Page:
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Econometrics and quantitative methods

What it is:

Econometrics involves estimating mathematical models to represent and describe real-world economic relations.
 

Types of studies:

The current use of econometric modelling is very broad and its application includes (among other things) analysing market trends (demand forecasting), understanding company cost drivers (benchmarking) and quantifying consumer responses to changes in key variables (income- and price-elasticities).
 
Our expertise includes:
 
Statistical Analysis — collecting and analysing quantitative data in order to understand trends and the underlying mechanisms behind various events or relationships (it can include a description of binomial variables, percentages, rankings etc. or explore the relation of the data to the underlying population for predictive purposes).
 
Regression — identifying and measuring a quantitative relationship between an explained and an explanatory variable. Different forms of regression can be used, including: simple linear regression, multivariate regression, binary regression, Generalised Least Squares regression, instrumental variables regression and two stage least squares regression.
 
Microeconometric analysis — focusing on tracking individuals or firms through time, being able to take into account the individual effects of the units of interest as well as time effects (fixed and variable effects).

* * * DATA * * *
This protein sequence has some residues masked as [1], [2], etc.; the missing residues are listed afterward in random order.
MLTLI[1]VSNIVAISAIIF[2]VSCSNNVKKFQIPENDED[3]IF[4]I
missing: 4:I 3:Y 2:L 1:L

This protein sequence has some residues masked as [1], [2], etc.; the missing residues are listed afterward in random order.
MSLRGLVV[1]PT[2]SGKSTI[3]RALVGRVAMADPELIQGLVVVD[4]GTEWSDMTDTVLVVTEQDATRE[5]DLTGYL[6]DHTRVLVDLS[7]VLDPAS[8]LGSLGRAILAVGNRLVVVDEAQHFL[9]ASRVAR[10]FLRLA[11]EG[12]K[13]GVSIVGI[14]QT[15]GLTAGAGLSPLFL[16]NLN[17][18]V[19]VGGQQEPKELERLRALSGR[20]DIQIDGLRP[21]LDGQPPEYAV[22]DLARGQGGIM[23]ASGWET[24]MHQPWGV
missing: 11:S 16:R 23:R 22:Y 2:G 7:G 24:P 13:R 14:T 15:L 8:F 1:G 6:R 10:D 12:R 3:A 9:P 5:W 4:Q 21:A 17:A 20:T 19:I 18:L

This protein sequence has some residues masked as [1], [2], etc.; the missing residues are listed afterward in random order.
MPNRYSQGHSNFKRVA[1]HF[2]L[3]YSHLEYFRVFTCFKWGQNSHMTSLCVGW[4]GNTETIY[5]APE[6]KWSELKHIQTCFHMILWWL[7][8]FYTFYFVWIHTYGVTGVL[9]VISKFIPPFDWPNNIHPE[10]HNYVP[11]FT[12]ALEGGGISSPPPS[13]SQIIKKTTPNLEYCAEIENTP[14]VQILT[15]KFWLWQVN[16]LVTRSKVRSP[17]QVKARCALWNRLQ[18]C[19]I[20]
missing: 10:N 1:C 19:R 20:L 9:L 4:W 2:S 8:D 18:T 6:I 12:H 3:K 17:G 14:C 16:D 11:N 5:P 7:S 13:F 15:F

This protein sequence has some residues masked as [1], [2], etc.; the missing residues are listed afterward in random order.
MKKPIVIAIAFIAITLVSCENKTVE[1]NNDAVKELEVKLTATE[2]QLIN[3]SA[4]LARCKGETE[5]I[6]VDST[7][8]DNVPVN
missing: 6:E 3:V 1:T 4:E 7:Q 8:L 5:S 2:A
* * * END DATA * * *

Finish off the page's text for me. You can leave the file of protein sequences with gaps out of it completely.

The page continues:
Difference-in-difference — relevant for measuring the impacts of changes in regimes/shocks. It uses observational study data of the same units across time and requires that the units (firms, individuals or countries) are divided into treatment and control groups. Difference-in-difference estimates the effect of an intervention by comparing the average change in the outcome variable experienced by the treated group over time to the average change in the outcome variable experienced by the control group. 
 
Stated preference — survey method which is typically used to identify a person’s willingness to pay. Its key advantage is that it enables a monetary value to be placed on certain impacts of a policy or measure. 
 
Input/output analysis — general-equilibrium approach which links various sectors in the economy through fixed linear relationships between the output of a sector and the inputs it requires from other sectors. It is possible to calculate the effects of an increase in final demand for one sector on every other sector of the economy and on various macroeconomic variables. 
 
Multi-criteria analysis — using scores and weighting to reflect the importance of different measures (policy options) to the decision maker.
 

Our Experts

Our in-house team in this field includes Stefano Ficco and Pau Salsas